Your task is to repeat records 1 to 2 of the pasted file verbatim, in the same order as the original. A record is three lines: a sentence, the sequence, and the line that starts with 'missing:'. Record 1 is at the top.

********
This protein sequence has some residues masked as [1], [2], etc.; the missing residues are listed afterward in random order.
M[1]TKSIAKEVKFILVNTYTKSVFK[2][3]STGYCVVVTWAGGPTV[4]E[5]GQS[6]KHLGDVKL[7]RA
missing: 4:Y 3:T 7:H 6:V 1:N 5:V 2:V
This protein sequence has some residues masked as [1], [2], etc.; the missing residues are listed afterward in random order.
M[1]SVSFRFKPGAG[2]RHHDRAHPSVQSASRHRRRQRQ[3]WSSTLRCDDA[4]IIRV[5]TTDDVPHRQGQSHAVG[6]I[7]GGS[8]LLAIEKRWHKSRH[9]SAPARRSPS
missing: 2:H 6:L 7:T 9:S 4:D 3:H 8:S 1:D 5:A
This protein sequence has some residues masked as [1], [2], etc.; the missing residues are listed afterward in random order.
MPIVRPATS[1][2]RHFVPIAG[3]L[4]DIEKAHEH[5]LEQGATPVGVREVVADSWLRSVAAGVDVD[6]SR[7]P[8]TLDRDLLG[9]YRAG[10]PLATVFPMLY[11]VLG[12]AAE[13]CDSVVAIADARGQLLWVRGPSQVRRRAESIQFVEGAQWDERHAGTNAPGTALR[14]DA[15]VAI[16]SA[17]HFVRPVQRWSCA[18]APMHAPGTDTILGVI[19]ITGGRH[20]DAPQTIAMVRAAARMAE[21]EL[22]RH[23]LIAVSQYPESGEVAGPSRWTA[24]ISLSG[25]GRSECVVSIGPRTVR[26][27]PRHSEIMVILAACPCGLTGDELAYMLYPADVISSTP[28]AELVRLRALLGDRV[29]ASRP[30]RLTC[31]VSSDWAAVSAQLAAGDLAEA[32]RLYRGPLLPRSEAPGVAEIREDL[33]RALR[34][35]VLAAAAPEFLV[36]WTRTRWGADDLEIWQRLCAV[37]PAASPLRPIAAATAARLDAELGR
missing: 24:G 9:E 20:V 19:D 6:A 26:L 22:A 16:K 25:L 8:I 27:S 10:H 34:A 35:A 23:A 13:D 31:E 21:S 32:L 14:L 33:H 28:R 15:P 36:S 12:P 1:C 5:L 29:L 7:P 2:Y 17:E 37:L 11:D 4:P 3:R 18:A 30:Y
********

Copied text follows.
This protein sequence has some residues masked as [1], [2], etc.; the missing residues are listed afterward in random order.
M[1]TKSIAKEVKFILVNTYTKSVFK[2][3]STGYCVVVTWAGGPTV[4]E[5]GQS[6]KHLGDVKL[7]RA
missing: 4:Y 3:T 7:H 6:V 1:N 5:V 2:V
This protein sequence has some residues masked as [1], [2], etc.; the missing residues are listed afterward in random order.
M[1]SVSFRFKPGAG[2]RHHDRAHPSVQSASRHRRRQRQ[3]WSSTLRCDDA[4]IIRV[5]TTDDVPHRQGQSHAVG[6]I[7]GGS[8]LLAIEKRWHKSRH[9]SAPARRSPS
missing: 2:H 6:L 7:T 9:S 4:D 3:H 8:S 1:D 5:A